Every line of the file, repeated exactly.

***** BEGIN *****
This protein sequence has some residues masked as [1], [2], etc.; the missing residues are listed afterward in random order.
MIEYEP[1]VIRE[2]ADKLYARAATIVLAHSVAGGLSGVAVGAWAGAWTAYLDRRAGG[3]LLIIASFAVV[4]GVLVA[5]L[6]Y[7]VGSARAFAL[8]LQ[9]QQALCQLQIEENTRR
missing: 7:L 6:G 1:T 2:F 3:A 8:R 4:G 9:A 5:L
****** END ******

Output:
This protein sequence has some residues masked as [1], [2], etc.; the missing residues are listed afterward in random order.
MIEYEP[1]VIRE[2]ADKLYARAATIVLAHSVAGGLSGVAVGAWAGAWTAYLDRRAGG[3]LLIIASFAVV[4]GVLVA[5]L[6]Y[7]VGSARAFAL[8]LQ[9]QQALCQLQIEENTRR
missing: 7:L 6:G 1:T 2:F 3:A 8:R 4:G 9:A 5:L